Senator Fiona O’Loughlin marks the first ever World Amyloidosis Day

Kildare based Senator Fiona O’Loughlin has marked the first ever World Amyloidosis Day today, the 26th of October 2021. The objective for the first ever World Amyloidosis Day, organized by Amyloidosis Alliance and patient organisations from 18 different countries, spanning 4 continents, is to alert the world to the diagnostic delay that patients face, which averages 4 years.

Senator O’Loughlin said “I think we all have a heightened awareness of Amyloidosis in South Kildare, as a result of the advocacy of our local friend Pat Tinsley, who has suffered with the disease for some time and has bravely sought to raise awareness of the disease”

“The purpose of World Amyloidosis Day is to raise awareness of this rare disease. Unfortunately, according to the Amyloidosis Alliance, ‘there are no unifying symptoms that are common to all forms of amyloidosis. It is a rare, complex and multifaceted disease. The different forms of amyloidosis are very different illnesses, they are caused by an abnormal build-up of proteins in the body, that meld into plates that clump together and affect some organs negatively – generally the heart, the kidneys and the peripheral nervous system’. This means that a heightened awareness of the disease is crucial to ensure that sufferers are correctly diagnosed and treated as quickly as possible.”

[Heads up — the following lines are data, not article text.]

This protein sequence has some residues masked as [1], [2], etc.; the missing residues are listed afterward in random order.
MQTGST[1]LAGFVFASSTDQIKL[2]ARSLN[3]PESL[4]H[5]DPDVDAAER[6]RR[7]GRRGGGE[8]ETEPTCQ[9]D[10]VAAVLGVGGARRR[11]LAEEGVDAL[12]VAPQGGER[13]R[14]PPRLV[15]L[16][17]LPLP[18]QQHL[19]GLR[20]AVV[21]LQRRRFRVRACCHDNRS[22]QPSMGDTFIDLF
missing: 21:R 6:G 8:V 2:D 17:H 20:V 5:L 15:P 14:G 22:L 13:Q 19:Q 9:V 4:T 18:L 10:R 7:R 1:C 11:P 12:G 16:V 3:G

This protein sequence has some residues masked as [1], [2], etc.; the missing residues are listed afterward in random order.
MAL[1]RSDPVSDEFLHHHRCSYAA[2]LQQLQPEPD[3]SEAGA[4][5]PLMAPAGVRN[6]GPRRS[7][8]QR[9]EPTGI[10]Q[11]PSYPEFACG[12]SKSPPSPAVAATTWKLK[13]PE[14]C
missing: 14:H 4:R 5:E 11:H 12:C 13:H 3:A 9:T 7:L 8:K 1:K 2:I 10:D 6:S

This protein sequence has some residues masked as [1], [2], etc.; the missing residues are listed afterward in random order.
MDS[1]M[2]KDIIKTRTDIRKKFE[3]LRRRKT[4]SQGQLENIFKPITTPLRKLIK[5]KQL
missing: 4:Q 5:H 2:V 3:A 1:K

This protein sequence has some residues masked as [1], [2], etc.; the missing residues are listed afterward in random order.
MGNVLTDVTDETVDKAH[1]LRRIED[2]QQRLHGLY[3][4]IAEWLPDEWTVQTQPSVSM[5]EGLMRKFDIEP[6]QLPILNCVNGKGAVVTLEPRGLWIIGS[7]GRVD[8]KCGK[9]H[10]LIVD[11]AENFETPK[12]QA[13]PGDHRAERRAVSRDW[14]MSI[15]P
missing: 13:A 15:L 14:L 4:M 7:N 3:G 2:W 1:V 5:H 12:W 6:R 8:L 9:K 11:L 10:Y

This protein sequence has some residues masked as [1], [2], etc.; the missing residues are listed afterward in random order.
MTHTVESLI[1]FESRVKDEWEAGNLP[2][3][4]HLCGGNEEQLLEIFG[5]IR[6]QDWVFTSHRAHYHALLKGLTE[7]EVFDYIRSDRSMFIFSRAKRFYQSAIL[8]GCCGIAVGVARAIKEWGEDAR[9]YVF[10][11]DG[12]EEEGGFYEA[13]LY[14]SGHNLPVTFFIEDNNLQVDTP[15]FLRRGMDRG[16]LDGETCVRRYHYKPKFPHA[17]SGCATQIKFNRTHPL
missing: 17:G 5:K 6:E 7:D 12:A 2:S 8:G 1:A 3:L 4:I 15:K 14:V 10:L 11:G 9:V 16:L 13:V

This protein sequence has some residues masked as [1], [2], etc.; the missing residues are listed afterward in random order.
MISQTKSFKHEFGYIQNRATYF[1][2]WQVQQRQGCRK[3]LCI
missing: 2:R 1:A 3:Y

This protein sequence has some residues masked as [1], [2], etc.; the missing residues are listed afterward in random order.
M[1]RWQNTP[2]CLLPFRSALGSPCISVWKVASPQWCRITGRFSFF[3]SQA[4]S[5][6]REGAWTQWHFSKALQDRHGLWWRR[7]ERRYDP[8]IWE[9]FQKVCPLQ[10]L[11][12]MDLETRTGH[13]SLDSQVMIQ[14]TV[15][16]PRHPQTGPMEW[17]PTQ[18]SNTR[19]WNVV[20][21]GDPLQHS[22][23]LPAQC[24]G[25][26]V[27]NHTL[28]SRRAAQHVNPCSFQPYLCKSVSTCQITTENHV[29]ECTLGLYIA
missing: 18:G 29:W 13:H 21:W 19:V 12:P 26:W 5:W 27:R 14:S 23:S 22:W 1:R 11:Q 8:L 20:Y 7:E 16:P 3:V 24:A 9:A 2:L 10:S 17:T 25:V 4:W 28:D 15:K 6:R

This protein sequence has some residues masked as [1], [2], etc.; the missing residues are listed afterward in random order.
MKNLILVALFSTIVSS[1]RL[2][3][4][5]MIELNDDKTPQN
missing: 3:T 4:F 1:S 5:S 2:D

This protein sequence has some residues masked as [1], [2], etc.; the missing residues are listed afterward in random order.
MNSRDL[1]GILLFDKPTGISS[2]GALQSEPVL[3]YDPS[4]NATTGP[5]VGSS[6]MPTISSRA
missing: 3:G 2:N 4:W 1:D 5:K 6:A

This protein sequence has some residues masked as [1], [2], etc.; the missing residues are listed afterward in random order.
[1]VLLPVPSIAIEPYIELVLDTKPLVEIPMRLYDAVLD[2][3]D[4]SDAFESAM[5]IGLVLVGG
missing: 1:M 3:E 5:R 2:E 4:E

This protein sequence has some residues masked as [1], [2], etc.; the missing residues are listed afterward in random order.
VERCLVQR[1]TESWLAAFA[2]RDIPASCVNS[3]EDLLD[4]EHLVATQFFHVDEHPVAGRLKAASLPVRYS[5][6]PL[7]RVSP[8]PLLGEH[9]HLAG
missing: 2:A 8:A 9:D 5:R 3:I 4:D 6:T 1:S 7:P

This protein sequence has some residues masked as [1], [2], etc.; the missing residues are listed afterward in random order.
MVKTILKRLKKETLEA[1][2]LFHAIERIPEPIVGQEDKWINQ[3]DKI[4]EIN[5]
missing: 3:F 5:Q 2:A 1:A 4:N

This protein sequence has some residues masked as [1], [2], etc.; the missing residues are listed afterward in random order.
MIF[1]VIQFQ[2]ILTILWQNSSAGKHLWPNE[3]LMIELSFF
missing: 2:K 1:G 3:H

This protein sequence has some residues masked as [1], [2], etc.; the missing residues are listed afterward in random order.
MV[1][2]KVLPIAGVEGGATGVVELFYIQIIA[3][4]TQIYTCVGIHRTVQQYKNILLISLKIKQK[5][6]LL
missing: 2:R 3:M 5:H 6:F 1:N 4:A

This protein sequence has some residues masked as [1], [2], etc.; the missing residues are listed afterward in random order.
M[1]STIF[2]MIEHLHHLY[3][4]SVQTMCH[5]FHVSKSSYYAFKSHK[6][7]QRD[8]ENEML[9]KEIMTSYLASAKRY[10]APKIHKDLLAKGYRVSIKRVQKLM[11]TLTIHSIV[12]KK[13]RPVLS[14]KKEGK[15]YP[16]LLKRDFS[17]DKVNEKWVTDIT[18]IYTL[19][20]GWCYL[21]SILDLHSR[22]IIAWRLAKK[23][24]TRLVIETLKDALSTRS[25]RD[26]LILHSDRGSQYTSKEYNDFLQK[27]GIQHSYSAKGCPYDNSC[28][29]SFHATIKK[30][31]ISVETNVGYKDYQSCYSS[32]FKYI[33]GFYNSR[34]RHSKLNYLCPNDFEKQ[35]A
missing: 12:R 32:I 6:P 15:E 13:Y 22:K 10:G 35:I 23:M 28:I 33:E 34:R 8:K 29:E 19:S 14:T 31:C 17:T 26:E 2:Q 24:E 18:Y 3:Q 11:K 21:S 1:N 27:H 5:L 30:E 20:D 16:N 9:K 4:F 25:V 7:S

“On average, it is taking 4 years for a sufferer of amyloidosis to be diagnosed. Late diagnosis of the disease is a major risk as the progress of the disease may prove irreversible and in some cases it can be deadly. Heightened awareness of this disease is vital for early detection and treatment”

Fiona concluded “I have long advocated for sufferers of this disease, including for our local friend Pat Tinsley- and I am pleased that as a result of our advocacy, Patisiran, a lifesaving drug which can help treat Amyloidosis is now available through the HSE. But we need to ensure that people are being correctly diagnosed as early as possible so that this drug can be accessed, and its impact on patients is maximised.”